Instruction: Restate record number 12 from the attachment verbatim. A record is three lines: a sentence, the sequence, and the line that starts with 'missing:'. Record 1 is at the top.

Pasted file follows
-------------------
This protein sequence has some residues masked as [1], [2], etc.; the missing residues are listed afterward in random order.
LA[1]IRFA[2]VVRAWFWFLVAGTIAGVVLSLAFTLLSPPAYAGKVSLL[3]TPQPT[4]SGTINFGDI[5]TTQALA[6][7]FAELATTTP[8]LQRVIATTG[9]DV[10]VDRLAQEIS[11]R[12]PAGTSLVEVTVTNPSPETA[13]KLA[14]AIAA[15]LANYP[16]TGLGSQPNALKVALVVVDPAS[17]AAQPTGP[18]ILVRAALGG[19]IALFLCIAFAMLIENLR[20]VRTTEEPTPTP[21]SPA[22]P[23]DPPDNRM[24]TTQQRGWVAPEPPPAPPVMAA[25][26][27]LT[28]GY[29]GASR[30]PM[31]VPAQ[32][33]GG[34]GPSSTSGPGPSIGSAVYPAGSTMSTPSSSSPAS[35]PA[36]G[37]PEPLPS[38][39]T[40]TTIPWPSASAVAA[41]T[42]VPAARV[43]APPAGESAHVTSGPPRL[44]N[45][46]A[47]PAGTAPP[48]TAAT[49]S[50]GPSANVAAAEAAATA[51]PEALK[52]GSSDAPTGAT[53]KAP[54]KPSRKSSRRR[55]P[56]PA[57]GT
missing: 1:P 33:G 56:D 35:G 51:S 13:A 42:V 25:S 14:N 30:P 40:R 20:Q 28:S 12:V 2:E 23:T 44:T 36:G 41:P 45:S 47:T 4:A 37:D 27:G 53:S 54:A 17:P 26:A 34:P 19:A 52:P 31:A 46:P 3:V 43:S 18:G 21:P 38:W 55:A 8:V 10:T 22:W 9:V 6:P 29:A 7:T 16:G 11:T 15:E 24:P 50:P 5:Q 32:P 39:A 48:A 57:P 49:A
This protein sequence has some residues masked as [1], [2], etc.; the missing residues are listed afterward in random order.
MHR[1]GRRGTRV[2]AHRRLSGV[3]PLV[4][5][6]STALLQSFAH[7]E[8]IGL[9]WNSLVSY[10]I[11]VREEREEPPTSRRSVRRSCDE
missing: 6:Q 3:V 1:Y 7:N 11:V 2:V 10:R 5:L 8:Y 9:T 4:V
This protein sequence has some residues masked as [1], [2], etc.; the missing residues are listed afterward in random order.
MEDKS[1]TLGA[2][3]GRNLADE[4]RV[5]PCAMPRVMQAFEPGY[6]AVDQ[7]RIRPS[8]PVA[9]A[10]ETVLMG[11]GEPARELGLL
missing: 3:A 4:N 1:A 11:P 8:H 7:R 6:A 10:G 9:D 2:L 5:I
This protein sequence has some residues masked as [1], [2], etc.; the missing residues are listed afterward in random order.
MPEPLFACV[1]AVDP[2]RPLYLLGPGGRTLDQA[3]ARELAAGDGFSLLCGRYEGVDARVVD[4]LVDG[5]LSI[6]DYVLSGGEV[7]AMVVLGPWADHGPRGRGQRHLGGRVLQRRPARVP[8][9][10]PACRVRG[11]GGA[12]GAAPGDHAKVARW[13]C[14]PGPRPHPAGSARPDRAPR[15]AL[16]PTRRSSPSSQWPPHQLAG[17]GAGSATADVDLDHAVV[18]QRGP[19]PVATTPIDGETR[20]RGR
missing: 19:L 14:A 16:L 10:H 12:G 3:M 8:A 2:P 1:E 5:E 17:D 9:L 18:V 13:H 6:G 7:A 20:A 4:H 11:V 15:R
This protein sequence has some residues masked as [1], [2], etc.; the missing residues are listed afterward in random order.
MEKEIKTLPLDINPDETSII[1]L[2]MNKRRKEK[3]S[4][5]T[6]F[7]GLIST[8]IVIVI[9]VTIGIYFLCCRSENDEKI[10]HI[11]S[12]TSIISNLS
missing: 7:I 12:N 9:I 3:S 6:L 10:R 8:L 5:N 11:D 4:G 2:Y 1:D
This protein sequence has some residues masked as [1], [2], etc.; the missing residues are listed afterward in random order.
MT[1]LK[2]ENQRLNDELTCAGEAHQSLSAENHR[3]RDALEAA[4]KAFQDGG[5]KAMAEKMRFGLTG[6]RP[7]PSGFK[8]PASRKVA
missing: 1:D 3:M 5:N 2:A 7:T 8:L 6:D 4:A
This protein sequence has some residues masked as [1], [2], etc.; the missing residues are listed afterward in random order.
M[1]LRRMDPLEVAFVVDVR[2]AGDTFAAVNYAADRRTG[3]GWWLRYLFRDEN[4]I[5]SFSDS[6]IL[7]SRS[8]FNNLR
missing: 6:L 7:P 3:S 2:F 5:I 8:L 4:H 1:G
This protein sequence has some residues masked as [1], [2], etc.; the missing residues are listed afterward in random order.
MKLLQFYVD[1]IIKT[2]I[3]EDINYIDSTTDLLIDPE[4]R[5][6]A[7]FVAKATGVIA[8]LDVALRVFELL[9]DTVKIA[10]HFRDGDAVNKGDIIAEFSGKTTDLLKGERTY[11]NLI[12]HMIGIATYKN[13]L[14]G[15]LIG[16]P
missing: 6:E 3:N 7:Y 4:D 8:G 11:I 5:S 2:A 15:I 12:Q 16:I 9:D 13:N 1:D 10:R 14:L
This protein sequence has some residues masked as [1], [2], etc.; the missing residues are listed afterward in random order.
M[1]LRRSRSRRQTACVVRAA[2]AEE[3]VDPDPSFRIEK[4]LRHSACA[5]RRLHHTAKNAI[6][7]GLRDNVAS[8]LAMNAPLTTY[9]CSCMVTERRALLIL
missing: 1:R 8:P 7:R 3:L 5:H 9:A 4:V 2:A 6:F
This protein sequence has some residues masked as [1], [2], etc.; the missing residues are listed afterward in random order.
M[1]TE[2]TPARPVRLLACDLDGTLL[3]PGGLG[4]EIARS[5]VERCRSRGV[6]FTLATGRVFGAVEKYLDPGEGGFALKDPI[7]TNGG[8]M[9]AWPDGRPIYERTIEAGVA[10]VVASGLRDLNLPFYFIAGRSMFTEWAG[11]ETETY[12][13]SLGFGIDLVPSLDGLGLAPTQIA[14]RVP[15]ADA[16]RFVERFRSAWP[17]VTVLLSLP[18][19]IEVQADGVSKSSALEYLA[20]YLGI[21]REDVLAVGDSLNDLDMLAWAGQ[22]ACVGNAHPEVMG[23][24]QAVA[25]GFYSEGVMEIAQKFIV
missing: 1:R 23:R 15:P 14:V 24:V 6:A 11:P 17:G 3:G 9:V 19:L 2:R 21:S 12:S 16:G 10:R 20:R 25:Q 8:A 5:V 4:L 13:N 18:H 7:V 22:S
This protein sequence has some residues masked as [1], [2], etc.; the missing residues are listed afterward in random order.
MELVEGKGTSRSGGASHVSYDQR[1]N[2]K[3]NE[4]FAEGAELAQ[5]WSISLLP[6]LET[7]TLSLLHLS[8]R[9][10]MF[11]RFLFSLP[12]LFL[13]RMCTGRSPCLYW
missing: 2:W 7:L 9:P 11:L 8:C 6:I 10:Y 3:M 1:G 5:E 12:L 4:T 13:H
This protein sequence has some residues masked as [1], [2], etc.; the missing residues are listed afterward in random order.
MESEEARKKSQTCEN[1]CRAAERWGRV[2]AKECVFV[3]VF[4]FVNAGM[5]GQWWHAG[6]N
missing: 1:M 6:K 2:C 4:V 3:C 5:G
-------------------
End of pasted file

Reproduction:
This protein sequence has some residues masked as [1], [2], etc.; the missing residues are listed afterward in random order.
MESEEARKKSQTCEN[1]CRAAERWGRV[2]AKECVFV[3]VF[4]FVNAGM[5]GQWWHAG[6]N
missing: 1:M 6:K 2:C 4:V 3:C 5:G